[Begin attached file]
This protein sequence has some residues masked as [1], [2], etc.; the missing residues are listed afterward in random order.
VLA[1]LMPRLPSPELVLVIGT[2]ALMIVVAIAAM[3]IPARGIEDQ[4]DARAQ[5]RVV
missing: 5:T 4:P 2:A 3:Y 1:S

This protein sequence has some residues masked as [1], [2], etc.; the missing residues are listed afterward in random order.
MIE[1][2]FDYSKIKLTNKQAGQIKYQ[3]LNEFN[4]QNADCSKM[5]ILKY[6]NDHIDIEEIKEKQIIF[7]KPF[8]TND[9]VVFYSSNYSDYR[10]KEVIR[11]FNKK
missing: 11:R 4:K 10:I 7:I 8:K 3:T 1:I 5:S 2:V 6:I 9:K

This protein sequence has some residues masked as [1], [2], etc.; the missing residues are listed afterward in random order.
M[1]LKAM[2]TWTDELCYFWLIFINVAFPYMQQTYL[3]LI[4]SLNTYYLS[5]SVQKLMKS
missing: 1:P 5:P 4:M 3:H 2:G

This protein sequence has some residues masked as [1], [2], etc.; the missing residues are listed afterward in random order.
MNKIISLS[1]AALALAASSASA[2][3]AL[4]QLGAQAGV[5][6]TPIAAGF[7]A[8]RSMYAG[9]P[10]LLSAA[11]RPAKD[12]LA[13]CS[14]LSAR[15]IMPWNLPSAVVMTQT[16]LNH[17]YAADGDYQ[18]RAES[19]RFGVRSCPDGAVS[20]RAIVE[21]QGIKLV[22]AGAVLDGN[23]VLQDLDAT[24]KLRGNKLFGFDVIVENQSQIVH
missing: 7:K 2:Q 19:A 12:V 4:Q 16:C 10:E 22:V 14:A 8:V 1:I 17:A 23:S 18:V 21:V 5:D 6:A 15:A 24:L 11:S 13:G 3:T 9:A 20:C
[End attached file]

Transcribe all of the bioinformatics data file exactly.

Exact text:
This protein sequence has some residues masked as [1], [2], etc.; the missing residues are listed afterward in random order.
VLA[1]LMPRLPSPELVLVIGT[2]ALMIVVAIAAM[3]IPARGIEDQ[4]DARAQ[5]RVV
missing: 5:T 4:P 2:A 3:Y 1:S

This protein sequence has some residues masked as [1], [2], etc.; the missing residues are listed afterward in random order.
MIE[1][2]FDYSKIKLTNKQAGQIKYQ[3]LNEFN[4]QNADCSKM[5]ILKY[6]NDHIDIEEIKEKQIIF[7]KPF[8]TND[9]VVFYSSNYSDYR[10]KEVIR[11]FNKK
missing: 11:R 4:K 10:I 7:I 8:K 3:T 1:I 5:S 2:V 6:I 9:K

This protein sequence has some residues masked as [1], [2], etc.; the missing residues are listed afterward in random order.
M[1]LKAM[2]TWTDELCYFWLIFINVAFPYMQQTYL[3]LI[4]SLNTYYLS[5]SVQKLMKS
missing: 1:P 5:P 4:M 3:H 2:G

This protein sequence has some residues masked as [1], [2], etc.; the missing residues are listed afterward in random order.
MNKIISLS[1]AALALAASSASA[2][3]AL[4]QLGAQAGV[5][6]TPIAAGF[7]A[8]RSMYAG[9]P[10]LLSAA[11]RPAKD[12]LA[13]CS[14]LSAR[15]IMPWNLPSAVVMTQT[16]LNH[17]YAADGDYQ[18]RAES[19]RFGVRSCPDGAVS[20]RAIVE[21]QGIKLV[22]AGAVLDGN[23]VLQDLDAT[24]KLRGNKLFGFDVIVENQSQIVH
missing: 7:K 2:Q 19:A 12:V 4:Q 16:C 10:E 22:V 14:A 8:V 1:I 17:A 23:S 18:V 21:V 5:D 6:A 15:A 24:L 11:S 13:G 3:T 9:A 20:C